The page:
Catholics in South Korea are optimistic the Pope’s August trip to the country will ease tensions with North Korea and work toward a long-awaited reconciliation its northern adversary.
Cardinal Andrew Yeom Soo-jung, Archbishop of Seoul, expressed his people’s hope that Francis’ Aug. 14-18 apostolic voyage to South Korea will produce a “miracle” for the peninsular, helping both countries to enter into dialogue, according to Ecumenical News.
South Korean Catholics are also hoping the Pope will invite North Korea’s leader Kim Jong-un and South Korean President Park Geun-hye to take part in a common gesture of prayer for peace.
“In the Holy Land, the Pope invited the presidents of Israel and Palestine ‘to his home’ in the Vatican to pray together. Perhaps, Pope Francis might make a gesture of peace or detente for the two Koreas,” said Cardinal Yeom, according to CBCP, the news service of the Catholic Bishops’ Conference of the Philippines.
Given that the Pope “wants peace and does not want North Korea to be lost” and both Koreas “to live together in harmony and share fraternal love,” the cardinal said he hopes the Pope will bless both Korean leaders, “wishing them both a future of peace.”
“Currently,” he lamented, “neither side shows any willingness to enter into dialogue, and this is one of the most frustrating things for us.”
In recent months, tensions have erupted sporadically, particularly along the maritime border.
The animosity dates back to the liberation from Japanese occupation that unleashed a deep-seated conflict. In 1945, this led to the separation of the Korean peninsula and to the Korean civil war. The Koreas are still in a technical state of war as the three-year conflict that began in 1950 ended in an armistice.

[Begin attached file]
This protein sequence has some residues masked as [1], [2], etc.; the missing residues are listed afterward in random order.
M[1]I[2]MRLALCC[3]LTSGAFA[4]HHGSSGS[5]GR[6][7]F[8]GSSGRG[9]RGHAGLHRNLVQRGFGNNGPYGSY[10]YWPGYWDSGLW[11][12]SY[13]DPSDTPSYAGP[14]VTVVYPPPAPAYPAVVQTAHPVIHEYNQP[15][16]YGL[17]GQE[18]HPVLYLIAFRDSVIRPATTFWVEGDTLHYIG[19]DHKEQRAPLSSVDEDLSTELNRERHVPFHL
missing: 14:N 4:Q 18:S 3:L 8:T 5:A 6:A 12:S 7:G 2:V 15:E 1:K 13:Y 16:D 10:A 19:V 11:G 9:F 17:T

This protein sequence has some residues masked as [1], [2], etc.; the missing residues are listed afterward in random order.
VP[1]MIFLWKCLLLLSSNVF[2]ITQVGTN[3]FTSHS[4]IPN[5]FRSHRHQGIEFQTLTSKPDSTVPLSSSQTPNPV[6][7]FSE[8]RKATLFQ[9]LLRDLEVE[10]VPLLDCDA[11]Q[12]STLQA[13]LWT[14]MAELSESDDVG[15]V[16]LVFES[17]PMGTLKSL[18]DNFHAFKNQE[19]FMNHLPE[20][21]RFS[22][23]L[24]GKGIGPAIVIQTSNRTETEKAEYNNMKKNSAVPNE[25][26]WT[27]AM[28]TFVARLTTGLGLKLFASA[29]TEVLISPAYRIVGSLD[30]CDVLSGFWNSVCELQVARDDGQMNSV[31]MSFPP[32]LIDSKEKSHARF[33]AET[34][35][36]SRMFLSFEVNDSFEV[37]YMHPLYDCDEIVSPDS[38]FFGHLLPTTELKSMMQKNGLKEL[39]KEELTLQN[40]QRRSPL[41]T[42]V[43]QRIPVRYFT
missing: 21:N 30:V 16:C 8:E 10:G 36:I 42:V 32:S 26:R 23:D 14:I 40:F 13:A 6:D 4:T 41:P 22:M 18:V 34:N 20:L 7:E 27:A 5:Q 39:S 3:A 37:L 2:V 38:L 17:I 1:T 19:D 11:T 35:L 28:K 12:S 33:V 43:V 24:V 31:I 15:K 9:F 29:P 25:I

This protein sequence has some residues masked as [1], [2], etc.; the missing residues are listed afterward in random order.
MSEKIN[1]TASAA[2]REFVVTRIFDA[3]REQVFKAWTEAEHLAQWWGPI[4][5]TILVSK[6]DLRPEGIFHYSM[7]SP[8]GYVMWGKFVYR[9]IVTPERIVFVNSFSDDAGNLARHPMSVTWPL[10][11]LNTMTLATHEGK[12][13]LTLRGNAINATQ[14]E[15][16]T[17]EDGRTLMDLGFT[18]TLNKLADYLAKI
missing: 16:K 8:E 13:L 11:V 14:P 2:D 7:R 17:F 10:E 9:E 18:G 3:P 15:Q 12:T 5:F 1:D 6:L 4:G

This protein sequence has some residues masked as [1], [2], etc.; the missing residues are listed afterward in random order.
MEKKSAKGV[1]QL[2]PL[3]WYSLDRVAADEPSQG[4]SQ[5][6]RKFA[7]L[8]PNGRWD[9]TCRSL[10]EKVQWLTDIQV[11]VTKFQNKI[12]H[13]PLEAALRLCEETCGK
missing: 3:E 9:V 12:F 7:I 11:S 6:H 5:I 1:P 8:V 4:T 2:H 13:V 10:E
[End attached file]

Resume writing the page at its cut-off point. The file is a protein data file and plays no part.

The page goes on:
Peace now would be “a true miracle,” Cardinal Yeom was quick to admit.
He said his nation’s people are “really impressed” by the Pope’s decision to visit, adding: “I truly believe that God is working to show us a path and His will. The Pope is coming first and foremost to meet the young people of Asia… He is coming to encourage us to be at the forefront of mission.” He also lauded the trip’s focus on the laity, calling them “a vital force in the growth of the Catholic Church in the country.”
Marking his first Asian trip as Pope, his scheduled trip will coincide with the 6th Asian Youth Day, a weeklong event in South-Korea’s fifth largest metropolis Daejon.
Of South Korea’s population, 49 million are Christians, making them the biggest single religious group accounting for 31.6 percent (Protestant 24 percent, Roman Catholic 7.6 percent). Buddhists account for 24.2 percent.
Regarding North Korea, only a tiny percentage are Christians, but reliable figures are hard to come by. Before 1948, its capital Pyongyang was an important Christian center: one-sixth of its population of about 300,000 people were converts, according to the U.S. Library of Congress. (D.C.L.)